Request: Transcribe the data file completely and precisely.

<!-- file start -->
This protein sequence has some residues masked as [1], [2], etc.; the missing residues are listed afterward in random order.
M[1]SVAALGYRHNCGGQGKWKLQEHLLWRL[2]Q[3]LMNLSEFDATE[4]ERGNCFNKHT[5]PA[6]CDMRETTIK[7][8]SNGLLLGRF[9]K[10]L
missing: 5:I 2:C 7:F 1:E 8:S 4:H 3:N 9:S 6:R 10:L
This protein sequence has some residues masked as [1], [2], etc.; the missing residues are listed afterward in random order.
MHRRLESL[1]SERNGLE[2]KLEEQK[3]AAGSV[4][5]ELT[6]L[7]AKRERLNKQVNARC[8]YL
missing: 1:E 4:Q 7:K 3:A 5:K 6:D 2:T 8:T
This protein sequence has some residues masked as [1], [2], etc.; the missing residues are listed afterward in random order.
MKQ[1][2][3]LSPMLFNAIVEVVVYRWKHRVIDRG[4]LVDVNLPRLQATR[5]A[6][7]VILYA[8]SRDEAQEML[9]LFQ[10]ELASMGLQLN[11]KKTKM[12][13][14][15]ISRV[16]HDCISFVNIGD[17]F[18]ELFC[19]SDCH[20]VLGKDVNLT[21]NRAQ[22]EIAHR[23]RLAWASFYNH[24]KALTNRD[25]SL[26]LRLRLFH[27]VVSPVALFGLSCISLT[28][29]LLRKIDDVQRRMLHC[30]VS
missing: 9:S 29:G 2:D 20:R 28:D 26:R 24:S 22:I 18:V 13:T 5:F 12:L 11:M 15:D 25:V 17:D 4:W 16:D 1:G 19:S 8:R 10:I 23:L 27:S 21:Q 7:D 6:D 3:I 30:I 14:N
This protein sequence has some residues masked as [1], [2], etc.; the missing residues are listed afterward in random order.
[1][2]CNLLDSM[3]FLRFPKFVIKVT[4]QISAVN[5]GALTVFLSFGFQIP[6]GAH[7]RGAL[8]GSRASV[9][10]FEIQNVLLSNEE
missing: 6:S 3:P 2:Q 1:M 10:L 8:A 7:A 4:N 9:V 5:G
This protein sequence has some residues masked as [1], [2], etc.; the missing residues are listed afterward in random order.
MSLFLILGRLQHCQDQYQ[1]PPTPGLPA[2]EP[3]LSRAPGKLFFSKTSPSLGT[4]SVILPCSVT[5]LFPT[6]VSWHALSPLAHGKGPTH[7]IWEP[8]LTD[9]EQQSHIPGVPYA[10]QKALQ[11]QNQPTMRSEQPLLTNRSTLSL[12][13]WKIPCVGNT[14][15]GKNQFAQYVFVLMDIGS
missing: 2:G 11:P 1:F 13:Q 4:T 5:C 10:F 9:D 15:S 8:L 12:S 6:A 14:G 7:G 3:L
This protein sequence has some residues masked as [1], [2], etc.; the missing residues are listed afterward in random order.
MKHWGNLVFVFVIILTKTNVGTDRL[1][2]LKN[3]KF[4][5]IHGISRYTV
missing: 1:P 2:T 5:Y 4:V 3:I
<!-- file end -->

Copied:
This protein sequence has some residues masked as [1], [2], etc.; the missing residues are listed afterward in random order.
M[1]SVAALGYRHNCGGQGKWKLQEHLLWRL[2]Q[3]LMNLSEFDATE[4]ERGNCFNKHT[5]PA[6]CDMRETTIK[7][8]SNGLLLGRF[9]K[10]L
missing: 5:I 2:C 7:F 1:E 8:S 4:H 3:N 9:S 6:R 10:L
This protein sequence has some residues masked as [1], [2], etc.; the missing residues are listed afterward in random order.
MHRRLESL[1]SERNGLE[2]KLEEQK[3]AAGSV[4][5]ELT[6]L[7]AKRERLNKQVNARC[8]YL
missing: 1:E 4:Q 7:K 3:A 5:K 6:D 2:T 8:T
This protein sequence has some residues masked as [1], [2], etc.; the missing residues are listed afterward in random order.
MKQ[1][2][3]LSPMLFNAIVEVVVYRWKHRVIDRG[4]LVDVNLPRLQATR[5]A[6][7]VILYA[8]SRDEAQEML[9]LFQ[10]ELASMGLQLN[11]KKTKM[12][13][14][15]ISRV[16]HDCISFVNIGD[17]F[18]ELFC[19]SDCH[20]VLGKDVNLT[21]NRAQ[22]EIAHR[23]RLAWASFYNH[24]KALTNRD[25]SL[26]LRLRLFH[27]VVSPVALFGLSCISLT[28][29]LLRKIDDVQRRMLHC[30]VS
missing: 9:S 29:G 2:D 20:R 28:D 26:R 24:S 22:I 18:V 13:T 5:F 12:L 11:M 15:D 25:V 17:D 4:W 16:D 1:G 19:S 8:R 10:I 23:L 27:S 21:Q 7:D 6:D 3:I 30:I 14:N
This protein sequence has some residues masked as [1], [2], etc.; the missing residues are listed afterward in random order.
[1][2]CNLLDSM[3]FLRFPKFVIKVT[4]QISAVN[5]GALTVFLSFGFQIP[6]GAH[7]RGAL[8]GSRASV[9][10]FEIQNVLLSNEE
missing: 6:S 3:P 2:Q 1:M 10:L 8:A 7:A 4:N 9:V 5:G
This protein sequence has some residues masked as [1], [2], etc.; the missing residues are listed afterward in random order.
MSLFLILGRLQHCQDQYQ[1]PPTPGLPA[2]EP[3]LSRAPGKLFFSKTSPSLGT[4]SVILPCSVT[5]LFPT[6]VSWHALSPLAHGKGPTH[7]IWEP[8]LTD[9]EQQSHIPGVPYA[10]QKALQ[11]QNQPTMRSEQPLLTNRSTLSL[12][13]WKIPCVGNT[14][15]GKNQFAQYVFVLMDIGS
missing: 2:G 11:P 1:F 13:Q 4:T 5:C 10:F 9:D 15:S 8:L 12:S 6:A 14:G 7:G 3:L
This protein sequence has some residues masked as [1], [2], etc.; the missing residues are listed afterward in random order.
MKHWGNLVFVFVIILTKTNVGTDRL[1][2]LKN[3]KF[4][5]IHGISRYTV
missing: 1:P 2:T 5:Y 4:V 3:I